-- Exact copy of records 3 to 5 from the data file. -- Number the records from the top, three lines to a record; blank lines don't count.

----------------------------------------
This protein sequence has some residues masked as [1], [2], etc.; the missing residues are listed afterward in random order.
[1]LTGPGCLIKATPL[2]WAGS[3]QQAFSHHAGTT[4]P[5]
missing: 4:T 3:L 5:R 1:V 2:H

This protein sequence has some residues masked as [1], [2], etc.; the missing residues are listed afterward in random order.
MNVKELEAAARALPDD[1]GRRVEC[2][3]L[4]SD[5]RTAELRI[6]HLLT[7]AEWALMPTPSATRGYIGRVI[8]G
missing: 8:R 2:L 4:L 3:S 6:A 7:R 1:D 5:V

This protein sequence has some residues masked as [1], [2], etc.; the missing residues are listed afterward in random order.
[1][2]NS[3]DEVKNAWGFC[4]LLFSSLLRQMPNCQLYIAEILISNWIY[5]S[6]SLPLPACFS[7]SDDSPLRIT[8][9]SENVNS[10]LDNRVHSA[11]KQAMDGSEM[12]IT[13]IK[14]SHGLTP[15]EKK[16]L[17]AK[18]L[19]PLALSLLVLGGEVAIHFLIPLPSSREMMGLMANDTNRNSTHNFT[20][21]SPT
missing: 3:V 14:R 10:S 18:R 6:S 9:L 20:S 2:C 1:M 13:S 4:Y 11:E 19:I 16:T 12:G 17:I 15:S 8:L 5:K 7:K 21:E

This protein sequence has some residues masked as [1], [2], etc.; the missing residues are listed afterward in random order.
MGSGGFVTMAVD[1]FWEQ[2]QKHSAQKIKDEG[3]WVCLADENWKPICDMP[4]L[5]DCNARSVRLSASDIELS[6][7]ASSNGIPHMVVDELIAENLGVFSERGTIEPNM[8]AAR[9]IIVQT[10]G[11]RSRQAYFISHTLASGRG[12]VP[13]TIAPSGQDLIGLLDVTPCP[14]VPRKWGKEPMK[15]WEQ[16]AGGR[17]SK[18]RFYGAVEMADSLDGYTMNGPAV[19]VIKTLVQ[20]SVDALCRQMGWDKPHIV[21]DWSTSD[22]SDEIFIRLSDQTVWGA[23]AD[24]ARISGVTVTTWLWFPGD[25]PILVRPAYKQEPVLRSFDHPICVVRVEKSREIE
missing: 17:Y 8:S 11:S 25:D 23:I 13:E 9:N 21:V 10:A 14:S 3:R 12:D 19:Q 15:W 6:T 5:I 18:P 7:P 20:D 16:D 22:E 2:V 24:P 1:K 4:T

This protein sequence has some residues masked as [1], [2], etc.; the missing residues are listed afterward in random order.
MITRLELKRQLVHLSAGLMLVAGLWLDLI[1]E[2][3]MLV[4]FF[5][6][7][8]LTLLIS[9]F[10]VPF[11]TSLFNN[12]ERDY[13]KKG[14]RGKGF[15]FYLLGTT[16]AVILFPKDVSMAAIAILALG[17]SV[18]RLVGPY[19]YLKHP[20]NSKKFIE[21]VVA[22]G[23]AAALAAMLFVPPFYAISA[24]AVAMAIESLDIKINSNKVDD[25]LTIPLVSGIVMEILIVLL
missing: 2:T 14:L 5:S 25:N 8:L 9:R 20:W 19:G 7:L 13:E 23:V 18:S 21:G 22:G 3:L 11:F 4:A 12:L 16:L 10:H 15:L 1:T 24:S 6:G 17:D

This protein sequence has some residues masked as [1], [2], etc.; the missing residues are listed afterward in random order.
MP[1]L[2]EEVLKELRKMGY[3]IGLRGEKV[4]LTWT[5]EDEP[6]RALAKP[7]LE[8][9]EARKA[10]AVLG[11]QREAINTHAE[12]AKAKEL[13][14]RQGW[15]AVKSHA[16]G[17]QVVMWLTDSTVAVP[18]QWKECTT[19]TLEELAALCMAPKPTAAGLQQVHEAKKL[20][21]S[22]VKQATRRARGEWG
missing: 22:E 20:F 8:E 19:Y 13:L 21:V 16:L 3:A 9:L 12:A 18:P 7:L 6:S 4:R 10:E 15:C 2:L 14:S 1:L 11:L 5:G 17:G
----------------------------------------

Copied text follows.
This protein sequence has some residues masked as [1], [2], etc.; the missing residues are listed afterward in random order.
[1][2]NS[3]DEVKNAWGFC[4]LLFSSLLRQMPNCQLYIAEILISNWIY[5]S[6]SLPLPACFS[7]SDDSPLRIT[8][9]SENVNS[10]LDNRVHSA[11]KQAMDGSEM[12]IT[13]IK[14]SHGLTP[15]EKK[16]L[17]AK[18]L[19]PLALSLLVLGGEVAIHFLIPLPSSREMMGLMANDTNRNSTHNFT[20][21]SPT
missing: 3:V 14:R 10:S 18:R 6:S 9:L 20:S 2:C 1:M 13:S 4:Y 11:E 19:I 16:T 12:G 17:I 15:S 8:L 5:K 7:K 21:E

This protein sequence has some residues masked as [1], [2], etc.; the missing residues are listed afterward in random order.
MGSGGFVTMAVD[1]FWEQ[2]QKHSAQKIKDEG[3]WVCLADENWKPICDMP[4]L[5]DCNARSVRLSASDIELS[6][7]ASSNGIPHMVVDELIAENLGVFSERGTIEPNM[8]AAR[9]IIVQT[10]G[11]RSRQAYFISHTLASGRG[12]VP[13]TIAPSGQDLIGLLDVTPCP[14]VPRKWGKEPMK[15]WEQ[16]AGGR[17]SK[18]RFYGAVEMADSLDGYTMNGPAV[19]VIKTLVQ[20]SVDALCRQMGWDKPHIV[21]DWSTSD[22]SDEIFIRLSDQTVWGA[23]AD[24]ARISGVTVTTWLWFPGD[25]PILVRPAYKQEPVLRSFDHPICVVRVEKSREIE
missing: 17:Y 8:S 11:S 25:D 23:I 13:E 9:N 21:V 10:A 14:S 3:R 12:D 19:Q 15:W 6:T 5:I 18:P 7:P 20:D 16:D 22:E 2:V 24:P 1:K 4:T

This protein sequence has some residues masked as [1], [2], etc.; the missing residues are listed afterward in random order.
MITRLELKRQLVHLSAGLMLVAGLWLDLI[1]E[2][3]MLV[4]FF[5][6][7][8]LTLLIS[9]F[10]VPF[11]TSLFNN[12]ERDY[13]KKG[14]RGKGF[15]FYLLGTT[16]AVILFPKDVSMAAIAILALG[17]SV[18]RLVGPY[19]YLKHP[20]NSKKFIE[21]VVA[22]G[23]AAALAAMLFVPPFYAISA[24]AVAMAIESLDIKINSNKVDD[25]LTIPLVSGIVMEILIVLL
missing: 2:T 14:L 5:S 25:N 8:L 9:R 20:W 19:G 7:L 13:E 23:V 18:S 21:G 22:G 3:L 11:F 4:A 12:L 16:L 10:H 15:L 1:T 24:S 6:G 17:D